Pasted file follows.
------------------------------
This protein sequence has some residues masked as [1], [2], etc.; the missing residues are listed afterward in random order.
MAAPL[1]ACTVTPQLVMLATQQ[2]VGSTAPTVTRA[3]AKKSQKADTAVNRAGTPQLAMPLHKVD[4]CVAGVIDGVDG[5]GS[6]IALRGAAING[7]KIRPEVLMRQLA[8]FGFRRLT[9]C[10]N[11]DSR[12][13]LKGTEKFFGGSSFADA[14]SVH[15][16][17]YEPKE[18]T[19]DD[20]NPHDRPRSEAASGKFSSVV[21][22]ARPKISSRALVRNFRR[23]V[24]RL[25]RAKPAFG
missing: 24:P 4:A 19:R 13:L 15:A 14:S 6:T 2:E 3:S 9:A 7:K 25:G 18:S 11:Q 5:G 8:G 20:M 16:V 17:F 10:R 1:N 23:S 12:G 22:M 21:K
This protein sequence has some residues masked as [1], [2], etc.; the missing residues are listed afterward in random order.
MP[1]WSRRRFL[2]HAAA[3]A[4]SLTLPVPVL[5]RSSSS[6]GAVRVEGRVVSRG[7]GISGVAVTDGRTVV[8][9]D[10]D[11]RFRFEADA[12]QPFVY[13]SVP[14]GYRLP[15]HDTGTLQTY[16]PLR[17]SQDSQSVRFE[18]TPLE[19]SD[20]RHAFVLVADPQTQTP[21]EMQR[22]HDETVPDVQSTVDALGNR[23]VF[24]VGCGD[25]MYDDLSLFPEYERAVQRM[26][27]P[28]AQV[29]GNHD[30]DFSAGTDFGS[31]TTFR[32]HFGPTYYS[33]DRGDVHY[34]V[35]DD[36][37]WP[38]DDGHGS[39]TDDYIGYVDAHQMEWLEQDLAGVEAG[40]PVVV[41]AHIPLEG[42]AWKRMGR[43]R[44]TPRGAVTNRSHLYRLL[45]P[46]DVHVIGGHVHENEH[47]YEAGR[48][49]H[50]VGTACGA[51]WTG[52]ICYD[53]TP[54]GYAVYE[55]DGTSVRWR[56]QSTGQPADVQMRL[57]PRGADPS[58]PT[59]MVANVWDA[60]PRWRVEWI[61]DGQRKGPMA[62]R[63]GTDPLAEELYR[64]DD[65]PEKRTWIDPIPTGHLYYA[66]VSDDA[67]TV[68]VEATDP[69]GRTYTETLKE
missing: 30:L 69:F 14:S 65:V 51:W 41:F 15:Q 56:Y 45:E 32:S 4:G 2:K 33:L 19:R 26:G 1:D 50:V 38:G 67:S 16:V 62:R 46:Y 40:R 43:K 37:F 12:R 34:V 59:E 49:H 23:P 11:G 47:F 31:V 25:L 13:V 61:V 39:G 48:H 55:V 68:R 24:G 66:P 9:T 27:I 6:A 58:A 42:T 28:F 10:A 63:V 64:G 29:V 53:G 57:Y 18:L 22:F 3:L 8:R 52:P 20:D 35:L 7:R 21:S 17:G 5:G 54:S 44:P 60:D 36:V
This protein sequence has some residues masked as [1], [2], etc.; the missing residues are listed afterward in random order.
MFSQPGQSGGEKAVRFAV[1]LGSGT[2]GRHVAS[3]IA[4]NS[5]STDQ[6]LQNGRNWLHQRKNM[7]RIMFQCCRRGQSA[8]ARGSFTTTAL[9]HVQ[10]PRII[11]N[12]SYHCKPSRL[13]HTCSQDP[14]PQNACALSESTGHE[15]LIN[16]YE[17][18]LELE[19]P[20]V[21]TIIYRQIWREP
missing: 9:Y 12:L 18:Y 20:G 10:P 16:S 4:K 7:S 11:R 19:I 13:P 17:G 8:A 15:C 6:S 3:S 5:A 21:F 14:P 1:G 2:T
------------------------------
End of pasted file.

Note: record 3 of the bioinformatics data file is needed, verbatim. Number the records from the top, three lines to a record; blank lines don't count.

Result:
This protein sequence has some residues masked as [1], [2], etc.; the missing residues are listed afterward in random order.
MFSQPGQSGGEKAVRFAV[1]LGSGT[2]GRHVAS[3]IA[4]NS[5]STDQ[6]LQNGRNWLHQRKNM[7]RIMFQCCRRGQSA[8]ARGSFTTTAL[9]HVQ[10]PRII[11]N[12]SYHCKPSRL[13]HTCSQDP[14]PQNACALSESTGHE[15]LIN[16]YE[17][18]LELE[19]P[20]V[21]TIIYRQIWREP
missing: 9:Y 12:L 18:Y 20:G 10:P 16:S 4:K 7:S 11:R 19:I 13:P 17:G 8:A 15:C 6:S 3:S 5:A 21:F 14:P 1:G 2:T